August 28, 2023 Special Dispatch No. 10771

Lebanese Daily: Hizbullah Is Main Element Deriving Profit From Lebanon's Economic Crisis

August 28, 2023
Lebanon | Special Dispatch No. 10771

A July 15, 2023 article in the Lebanese daily Nida' Al-Watan, known for its opposition to Hizbullah, states that this organization is largely responsible for the severe economic crisis in Lebanon and is also benefiting from this crisis more than anyone else. Hizbullah, it says, participated in causing the economic situation in several ways: by instigating security incidents and violent clashes using its weapons, thus driving away foreign tourists and investments; by escalating its rhetoric against the Gulf states and smuggling drugs into them, thus ruining Lebanon's relations with these countries, which were a major source of investments and foreign capital; and also by using its control of several government ministries to spread corruption. Although Hizbullah did not create Lebanon's long-standing problem of widespread corruption, but only jumped on this bandwagon, says the article, it is the element that has profited the most from the economic chaos in the country.

Protests over the economic crisis in Lebanon (Image:, August 25, 2021)

The following are translated excerpts from the article:[1]

"The economic, financial and monetary crises in Lebanon have not stood in the way of [Lebanon's] powerful elements in general and of Hizbullah in particular. On the contrary, for these people, these consecutive crises in Lebanon were an opportunity, and they seized this opportunity and used it to benefit from the dire situation and increase their profits, their revenue and the privileges granted to their supporters… This crisis was particularly profitable for Hizbullah, which enjoyed the largest piece of the cake that was on the table.

"Hizbullah has profited from the crisis in several ways. After the  assassination of the martyred prime minister Rafiq Al-Hariri in 2005, Hizbullah decided, for the first time, to become part of the executive branch and be represented by several [government] ministers. All the [previous] Lebanese governments, from the pre-civil-war period until after the assassination of prime minister Al-Hariri, had covered up corruption and agreed on dividing [the profits between their members]… Immediately upon becoming part of the government, Hizbullah received control of several ministries and joined this game of Lebanese corruption and division [of profits]. The ministries it received included those of health and of energy, which were not clean of wastefulness and corruption [to begin with]…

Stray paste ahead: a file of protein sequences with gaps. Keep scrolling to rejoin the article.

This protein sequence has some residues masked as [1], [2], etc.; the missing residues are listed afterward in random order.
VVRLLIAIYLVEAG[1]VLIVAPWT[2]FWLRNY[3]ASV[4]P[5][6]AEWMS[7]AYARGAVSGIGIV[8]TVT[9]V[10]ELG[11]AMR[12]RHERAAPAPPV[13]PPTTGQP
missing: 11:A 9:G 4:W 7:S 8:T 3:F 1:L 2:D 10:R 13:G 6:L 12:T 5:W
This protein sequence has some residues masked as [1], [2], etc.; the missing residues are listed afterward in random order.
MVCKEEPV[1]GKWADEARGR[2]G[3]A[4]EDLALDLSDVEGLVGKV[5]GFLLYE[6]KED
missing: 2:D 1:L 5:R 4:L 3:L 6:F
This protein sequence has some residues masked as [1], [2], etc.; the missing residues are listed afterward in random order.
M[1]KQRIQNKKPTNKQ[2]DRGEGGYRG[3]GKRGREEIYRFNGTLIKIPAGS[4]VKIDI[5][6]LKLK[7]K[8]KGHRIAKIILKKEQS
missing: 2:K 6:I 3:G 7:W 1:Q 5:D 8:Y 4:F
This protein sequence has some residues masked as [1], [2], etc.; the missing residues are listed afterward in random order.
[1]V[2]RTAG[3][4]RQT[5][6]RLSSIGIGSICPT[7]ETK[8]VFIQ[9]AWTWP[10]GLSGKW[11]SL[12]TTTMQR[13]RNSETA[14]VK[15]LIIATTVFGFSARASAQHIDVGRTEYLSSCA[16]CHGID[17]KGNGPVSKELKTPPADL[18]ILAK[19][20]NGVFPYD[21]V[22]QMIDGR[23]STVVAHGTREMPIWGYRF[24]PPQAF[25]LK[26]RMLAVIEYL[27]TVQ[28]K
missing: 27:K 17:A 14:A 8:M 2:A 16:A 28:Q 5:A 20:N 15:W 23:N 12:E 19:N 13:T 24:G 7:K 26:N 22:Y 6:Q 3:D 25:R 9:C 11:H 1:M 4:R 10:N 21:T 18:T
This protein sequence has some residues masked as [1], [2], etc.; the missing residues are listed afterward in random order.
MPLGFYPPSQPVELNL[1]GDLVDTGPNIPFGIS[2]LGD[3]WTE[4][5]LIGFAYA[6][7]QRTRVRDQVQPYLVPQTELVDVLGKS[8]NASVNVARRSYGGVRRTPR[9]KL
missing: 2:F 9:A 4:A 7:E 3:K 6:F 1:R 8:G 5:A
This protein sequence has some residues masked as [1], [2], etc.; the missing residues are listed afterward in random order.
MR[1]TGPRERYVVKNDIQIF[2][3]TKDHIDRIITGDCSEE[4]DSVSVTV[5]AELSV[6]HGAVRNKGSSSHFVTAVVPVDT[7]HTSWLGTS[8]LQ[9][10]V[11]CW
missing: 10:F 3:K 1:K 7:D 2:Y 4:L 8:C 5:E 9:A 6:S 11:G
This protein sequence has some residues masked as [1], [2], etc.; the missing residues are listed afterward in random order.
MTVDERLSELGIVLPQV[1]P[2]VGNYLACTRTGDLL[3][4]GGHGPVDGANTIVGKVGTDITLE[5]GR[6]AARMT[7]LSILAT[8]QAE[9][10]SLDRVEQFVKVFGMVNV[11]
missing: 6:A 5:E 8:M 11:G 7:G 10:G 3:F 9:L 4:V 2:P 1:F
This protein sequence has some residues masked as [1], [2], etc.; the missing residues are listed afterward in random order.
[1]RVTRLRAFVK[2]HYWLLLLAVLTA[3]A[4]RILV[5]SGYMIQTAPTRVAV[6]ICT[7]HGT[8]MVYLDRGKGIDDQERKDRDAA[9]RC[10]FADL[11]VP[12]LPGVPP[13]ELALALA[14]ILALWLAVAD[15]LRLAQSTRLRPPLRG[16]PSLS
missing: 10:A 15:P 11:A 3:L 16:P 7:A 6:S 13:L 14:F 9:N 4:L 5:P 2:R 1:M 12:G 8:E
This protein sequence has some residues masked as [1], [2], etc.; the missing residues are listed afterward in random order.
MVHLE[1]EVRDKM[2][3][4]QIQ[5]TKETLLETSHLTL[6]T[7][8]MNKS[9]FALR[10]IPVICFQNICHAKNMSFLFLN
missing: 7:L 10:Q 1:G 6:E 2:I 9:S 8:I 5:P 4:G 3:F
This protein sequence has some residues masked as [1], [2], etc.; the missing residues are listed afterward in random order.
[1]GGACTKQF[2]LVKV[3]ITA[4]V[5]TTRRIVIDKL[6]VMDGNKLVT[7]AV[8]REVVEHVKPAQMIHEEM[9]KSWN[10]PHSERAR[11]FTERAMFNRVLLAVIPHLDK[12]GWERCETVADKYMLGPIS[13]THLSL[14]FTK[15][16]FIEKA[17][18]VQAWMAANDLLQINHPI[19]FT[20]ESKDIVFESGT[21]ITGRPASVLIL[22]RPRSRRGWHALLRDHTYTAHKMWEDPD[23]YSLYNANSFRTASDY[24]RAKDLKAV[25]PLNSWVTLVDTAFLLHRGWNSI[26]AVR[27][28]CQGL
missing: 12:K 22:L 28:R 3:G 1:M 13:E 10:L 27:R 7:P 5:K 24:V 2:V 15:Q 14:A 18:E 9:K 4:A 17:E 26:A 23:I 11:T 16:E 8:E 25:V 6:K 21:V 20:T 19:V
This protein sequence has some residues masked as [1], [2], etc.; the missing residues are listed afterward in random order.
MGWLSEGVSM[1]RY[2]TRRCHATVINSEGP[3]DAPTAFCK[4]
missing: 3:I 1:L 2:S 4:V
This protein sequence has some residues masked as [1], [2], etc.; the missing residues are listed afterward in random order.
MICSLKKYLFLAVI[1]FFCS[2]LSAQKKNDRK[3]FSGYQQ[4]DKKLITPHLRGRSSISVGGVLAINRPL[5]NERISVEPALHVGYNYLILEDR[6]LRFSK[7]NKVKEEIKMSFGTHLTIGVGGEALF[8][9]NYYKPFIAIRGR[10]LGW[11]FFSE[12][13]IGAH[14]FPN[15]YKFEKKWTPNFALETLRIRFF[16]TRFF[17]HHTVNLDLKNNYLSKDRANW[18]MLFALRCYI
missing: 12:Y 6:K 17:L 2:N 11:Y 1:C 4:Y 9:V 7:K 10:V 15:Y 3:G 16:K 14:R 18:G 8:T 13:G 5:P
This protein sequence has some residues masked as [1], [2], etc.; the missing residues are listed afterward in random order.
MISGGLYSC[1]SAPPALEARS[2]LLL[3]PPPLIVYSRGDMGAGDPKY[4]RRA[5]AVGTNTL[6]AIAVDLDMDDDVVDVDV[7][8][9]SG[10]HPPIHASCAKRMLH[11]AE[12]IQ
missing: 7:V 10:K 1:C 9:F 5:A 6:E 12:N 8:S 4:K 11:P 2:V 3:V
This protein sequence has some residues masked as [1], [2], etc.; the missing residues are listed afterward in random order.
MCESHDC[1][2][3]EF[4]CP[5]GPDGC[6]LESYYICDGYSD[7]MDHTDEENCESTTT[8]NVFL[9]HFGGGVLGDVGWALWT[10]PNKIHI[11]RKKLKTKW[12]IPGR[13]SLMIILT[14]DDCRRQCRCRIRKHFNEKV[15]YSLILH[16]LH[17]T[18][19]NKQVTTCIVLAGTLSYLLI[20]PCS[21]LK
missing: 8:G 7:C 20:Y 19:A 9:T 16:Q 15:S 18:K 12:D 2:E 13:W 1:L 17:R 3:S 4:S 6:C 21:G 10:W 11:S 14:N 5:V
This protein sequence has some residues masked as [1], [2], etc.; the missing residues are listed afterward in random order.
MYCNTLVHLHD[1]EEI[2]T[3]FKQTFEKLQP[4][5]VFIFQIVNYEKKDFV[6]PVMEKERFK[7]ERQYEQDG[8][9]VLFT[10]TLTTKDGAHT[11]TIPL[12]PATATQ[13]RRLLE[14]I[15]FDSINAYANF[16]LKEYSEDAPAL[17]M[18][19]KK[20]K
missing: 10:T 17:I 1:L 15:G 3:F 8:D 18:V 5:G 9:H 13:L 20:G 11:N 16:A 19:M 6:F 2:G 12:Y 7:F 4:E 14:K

"As for security, the May 7, 2008 events in Beirut, Black Tuesday [2] and other incidents all heralded the [detrimental] effect on Lebanon's economy, in terms of investments, incoming tourism, etc. What is certain is that the crisis grew worse in 2011, after the outbreak of the war in Syria and as Hizbullah severely escalated it rhetoric against the Gulf states, which became bitter and harsh. This stopped the influx of tourism revenues from the Gulf, as well as the foreign investments, most of which were made by these countries, which are also the main [market] for Lebanese exports.

"In addition and in the same context, Lebanon suffered the pressure of the U.S. sanctions on Hizbullah and the banning of Hizbullah elements from access to the global banking system. This naturally affected the credibility of the Lebanese banks, which were sorely hit… Despite all the directives issued by the governor of Lebanon's [central] bank, requiring the banks to close all accounts of Hizbullah members and banning the handling [of these accounts], some of these people continued to enjoy [access to] Lebanon's banking system, in various ways – [a situation] that the U.S. administration had long warned about. The banks' main branches and managements are committed to the directives of Lebanon's [central] bank, but many bank branches are not careful to follow them to the letter. Thus, some people who belong to Hizbullah or are associated with it continued to enjoy [the services] of these banks…